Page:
In Dallas’ refugee-rich Vickery Meadow neighborhood, there’s a group of artists that’s determined to change the conversation around women and race. These artists are young, but age doesn’t stand in their way.
The local Trans.lation art collective in the heart of Vickery Meadow is a safe space – for immigrants, refugees and anyone in the community who wants to be heard. Today, it’s reserved for four young women: Sade Velazquez, 12; Jasmin Quintanilla, 18; Htee Shee, 17; and Rooha Haghar, 17.
They, along with four others, came together a little over a year ago to publish “Zine-X.” It’s a small booklet – 4 by 6 inches – filled with poetry, original sketches, collages and other artworks. Jasmin Quintanilla launched the zine, inspired by a documentary about the Riot Grrl movement – the underground punk feminism of the ’90s.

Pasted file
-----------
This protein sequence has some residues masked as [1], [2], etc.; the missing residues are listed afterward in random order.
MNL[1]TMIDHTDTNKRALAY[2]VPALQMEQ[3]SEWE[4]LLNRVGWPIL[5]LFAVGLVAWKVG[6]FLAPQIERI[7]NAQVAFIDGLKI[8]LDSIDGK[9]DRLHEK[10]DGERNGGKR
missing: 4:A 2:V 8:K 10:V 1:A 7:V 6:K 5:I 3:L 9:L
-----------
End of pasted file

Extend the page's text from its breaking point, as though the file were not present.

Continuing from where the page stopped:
“Girls around the world are never represented enough or they never get a chance to actually speak their voice,” Quintanilla says. “So ‘Zine-X’ is kind of like a way for girls in the neighborhood, who I know don’t really get a chance to speak out about things they’re uncomfortable with.”
Things like politics, racism, xenophobia and sexism – things that have touched every corner of these girls’ lives.
“I think now with the political climate, things that I create always have that message of ‘This is what I’m fighting for. This is what’s wrong,’” Quintanilla says.
A lot of that is how women and people of color are treated in public spaces. Sade Velazquez is Quintanilla’s little sister, and at age 12, she’s sick of being told that she doesn’t get it.
“Because I am young, and adults don’t take young women seriously, and especially young women my age,” she says. “They think they know what’s right for you, and that makes me upset.”
Read the full story and check out the zine at artandseek.org.